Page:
This guest post comes to us via Ha Mocani, a guitar enthusiast.
In this post, you’ll learn about seven myths that tend to get propagated over and over.
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Now, here’s Ha!
Choose any field or topic, and I’ll show you someone who doesn’t know what they’re talking about. This, however, doesn’t stop them from spreading misinformation to an audience that’s even less backed with knowledge.
These people don’t care to fact-check their narrative. They’re just interested in the five minutes of fame they’ll receive when beginners who don’t know better think they’re getting good information.
This is how myths get started. I’m going to debunk a few of them right now.
1. Don’t Remove All Strings from the Guitar at the Same Time
There’s this myth that you shouldn’t remove all the strings at the same time when you’re re-stringing your guitar. This is, of course, false; pay attention when you take your guitar to a tech – most will take the strings off to get proper access to the frets.
So long as it’s done gradually, nothing bad can happen when taking all of them off at the same time. Now, what could be dangerous is cutting the strings while they are tuned to pitch. The immediate drop in tension can cause serious harm to the instrument, and can also result in injury.
While removing all the strings at once, you can even save time if your guitar has a floating bridge. If you maintain as much tension as you can in the re-stringing process, it will be easier to balance the spring tension.
2. Electric Guitars Have Bad Grounding
I came across this guy saying that his guitar has a bad humming noise and it stops when he touches the strings, so he claimed that the guitar was not grounded properly. It’s funny how wrong this is; this is in fact a sign that the guitar is grounded properly.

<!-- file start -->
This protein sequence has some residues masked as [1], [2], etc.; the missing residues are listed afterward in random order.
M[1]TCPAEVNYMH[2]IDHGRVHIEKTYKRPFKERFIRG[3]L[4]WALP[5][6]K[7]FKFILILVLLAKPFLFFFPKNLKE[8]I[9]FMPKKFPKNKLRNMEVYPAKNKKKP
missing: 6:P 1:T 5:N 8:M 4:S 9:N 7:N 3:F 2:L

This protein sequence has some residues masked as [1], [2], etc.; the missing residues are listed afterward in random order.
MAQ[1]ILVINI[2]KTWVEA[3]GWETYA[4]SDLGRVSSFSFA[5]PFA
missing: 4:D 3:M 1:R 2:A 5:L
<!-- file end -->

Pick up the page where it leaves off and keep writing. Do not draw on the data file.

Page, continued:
The human body creates electricity naturally, and if the guitar is not properly grounded, touching any metal part of it would cause the noise to amplify. If the humming noise is reduced when touching the metal components of the guitar, it’s a clear sign that it’s grounded properly.
If you find the guitar to have a worse hum than another one, it probably has a problem with shielding, not with grounding. It is amplifying electrical noises from the outside of the circuit of the guitar.
To fix this shielding problem, you can use higher quality cabling, better pots, and wiring. You can even try rimming the electronics compartment with foil, but that can be a lot of work, and you probably won’t get rid of the noise completely.
3. A Nitro-Finished Guitar Sounds Better Than a Poly-Finished Guitar
I don’t even know who came up with this. Did he even have two of the same guitar with different finishes?
Some people do argue that poly reduces the resonance of the guitar more than the nitro, but to me, that just doesn’t make sense; it might make sense of the guitar in question was acoustic. Acoustic guitars rely on the wood they’re made from and the way it vibrates, but an electric guitar is in no way dependent on the wood or the finish.